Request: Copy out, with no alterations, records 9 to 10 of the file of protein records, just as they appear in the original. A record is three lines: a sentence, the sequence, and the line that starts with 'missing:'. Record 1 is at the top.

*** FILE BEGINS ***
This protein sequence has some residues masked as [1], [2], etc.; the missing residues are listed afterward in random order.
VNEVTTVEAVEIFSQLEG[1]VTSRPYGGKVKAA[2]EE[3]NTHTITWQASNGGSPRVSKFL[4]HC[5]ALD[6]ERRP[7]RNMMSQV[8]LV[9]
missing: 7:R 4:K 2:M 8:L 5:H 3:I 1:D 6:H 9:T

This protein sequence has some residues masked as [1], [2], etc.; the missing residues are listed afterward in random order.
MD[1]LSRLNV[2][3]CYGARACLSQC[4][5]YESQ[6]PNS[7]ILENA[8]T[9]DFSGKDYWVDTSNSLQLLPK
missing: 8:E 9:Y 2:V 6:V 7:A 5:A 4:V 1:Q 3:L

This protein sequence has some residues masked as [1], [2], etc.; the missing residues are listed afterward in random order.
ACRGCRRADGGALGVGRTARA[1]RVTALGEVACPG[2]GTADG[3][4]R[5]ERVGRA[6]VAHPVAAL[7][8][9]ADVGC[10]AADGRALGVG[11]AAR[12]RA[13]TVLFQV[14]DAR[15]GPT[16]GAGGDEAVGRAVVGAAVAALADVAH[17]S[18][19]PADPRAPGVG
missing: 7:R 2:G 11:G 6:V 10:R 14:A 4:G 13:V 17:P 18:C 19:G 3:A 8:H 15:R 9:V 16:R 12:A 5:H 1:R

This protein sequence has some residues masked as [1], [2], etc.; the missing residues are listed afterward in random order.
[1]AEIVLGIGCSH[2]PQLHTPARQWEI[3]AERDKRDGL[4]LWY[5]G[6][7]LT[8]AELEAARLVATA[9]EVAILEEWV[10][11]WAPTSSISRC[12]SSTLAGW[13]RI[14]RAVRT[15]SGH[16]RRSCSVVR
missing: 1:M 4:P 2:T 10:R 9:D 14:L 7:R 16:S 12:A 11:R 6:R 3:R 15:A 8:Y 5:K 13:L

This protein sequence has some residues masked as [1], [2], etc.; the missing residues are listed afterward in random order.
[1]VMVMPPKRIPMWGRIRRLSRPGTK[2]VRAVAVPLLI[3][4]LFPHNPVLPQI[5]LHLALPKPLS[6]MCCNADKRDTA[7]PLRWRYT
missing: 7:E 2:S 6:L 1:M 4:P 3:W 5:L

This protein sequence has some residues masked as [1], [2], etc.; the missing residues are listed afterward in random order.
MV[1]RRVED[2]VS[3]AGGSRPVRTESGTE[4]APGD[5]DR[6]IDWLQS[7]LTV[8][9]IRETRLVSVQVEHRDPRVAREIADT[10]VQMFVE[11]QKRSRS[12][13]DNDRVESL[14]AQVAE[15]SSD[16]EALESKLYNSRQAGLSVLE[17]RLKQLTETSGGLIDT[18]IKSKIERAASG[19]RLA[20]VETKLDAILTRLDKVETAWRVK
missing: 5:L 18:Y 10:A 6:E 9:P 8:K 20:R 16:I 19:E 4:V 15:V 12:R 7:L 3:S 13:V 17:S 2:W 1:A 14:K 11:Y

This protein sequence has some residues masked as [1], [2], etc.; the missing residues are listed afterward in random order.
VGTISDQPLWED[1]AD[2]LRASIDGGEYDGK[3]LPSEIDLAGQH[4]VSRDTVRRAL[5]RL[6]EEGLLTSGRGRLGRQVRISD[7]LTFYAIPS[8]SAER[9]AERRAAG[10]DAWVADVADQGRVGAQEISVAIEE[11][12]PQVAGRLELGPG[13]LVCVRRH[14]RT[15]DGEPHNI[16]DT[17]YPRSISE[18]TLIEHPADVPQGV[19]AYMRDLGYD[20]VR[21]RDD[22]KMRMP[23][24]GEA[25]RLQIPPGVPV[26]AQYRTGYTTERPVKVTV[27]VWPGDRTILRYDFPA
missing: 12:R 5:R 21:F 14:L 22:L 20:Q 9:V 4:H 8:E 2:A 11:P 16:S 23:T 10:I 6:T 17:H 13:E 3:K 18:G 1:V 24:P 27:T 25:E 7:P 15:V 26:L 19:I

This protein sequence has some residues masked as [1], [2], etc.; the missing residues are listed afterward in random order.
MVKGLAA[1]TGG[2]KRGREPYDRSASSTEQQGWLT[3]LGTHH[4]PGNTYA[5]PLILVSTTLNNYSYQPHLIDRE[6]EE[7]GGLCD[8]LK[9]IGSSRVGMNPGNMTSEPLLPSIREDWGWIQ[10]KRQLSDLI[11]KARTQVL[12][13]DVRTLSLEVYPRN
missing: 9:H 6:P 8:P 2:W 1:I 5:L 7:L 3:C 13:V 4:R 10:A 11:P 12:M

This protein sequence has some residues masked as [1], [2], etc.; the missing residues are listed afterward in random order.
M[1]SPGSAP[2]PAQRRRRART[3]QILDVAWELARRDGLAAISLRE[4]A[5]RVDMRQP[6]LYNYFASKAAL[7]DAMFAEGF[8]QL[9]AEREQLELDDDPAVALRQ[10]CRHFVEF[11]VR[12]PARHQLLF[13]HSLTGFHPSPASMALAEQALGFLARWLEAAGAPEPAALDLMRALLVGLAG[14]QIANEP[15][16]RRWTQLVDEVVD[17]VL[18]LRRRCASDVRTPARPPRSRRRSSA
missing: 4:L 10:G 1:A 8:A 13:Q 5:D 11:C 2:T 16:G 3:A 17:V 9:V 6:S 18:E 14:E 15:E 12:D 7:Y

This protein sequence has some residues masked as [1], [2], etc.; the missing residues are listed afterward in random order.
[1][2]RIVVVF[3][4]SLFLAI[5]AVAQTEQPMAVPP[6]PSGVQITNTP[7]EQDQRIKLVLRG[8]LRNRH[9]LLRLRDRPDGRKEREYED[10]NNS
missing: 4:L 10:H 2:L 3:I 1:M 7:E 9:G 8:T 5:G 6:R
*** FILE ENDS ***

This protein sequence has some residues masked as [1], [2], etc.; the missing residues are listed afterward in random order.
M[1]SPGSAP[2]PAQRRRRART[3]QILDVAWELARRDGLAAISLRE[4]A[5]RVDMRQP[6]LYNYFASKAAL[7]DAMFAEGF[8]QL[9]AEREQLELDDDPAVALRQ[10]CRHFVEF[11]VR[12]PARHQLLF[13]HSLTGFHPSPASMALAEQALGFLARWLEAAGAPEPAALDLMRALLVGLAG[14]QIANEP[15][16]RRWTQLVDEVVD[17]VL[18]LRRRCASDVRTPARPPRSRRRSSA
missing: 4:L 10:G 1:A 8:A 13:Q 5:D 11:C 2:T 16:G 3:A 17:V 9:V 6:S 18:E 14:E 15:E 12:D 7:Y

This protein sequence has some residues masked as [1], [2], etc.; the missing residues are listed afterward in random order.
[1][2]RIVVVF[3][4]SLFLAI[5]AVAQTEQPMAVPP[6]PSGVQITNTP[7]EQDQRIKLVLRG[8]LRNRH[9]LLRLRDRPDGRKEREYED[10]NNS
missing: 4:L 10:H 2:L 3:I 1:M 7:E 9:G 8:T 5:G 6:R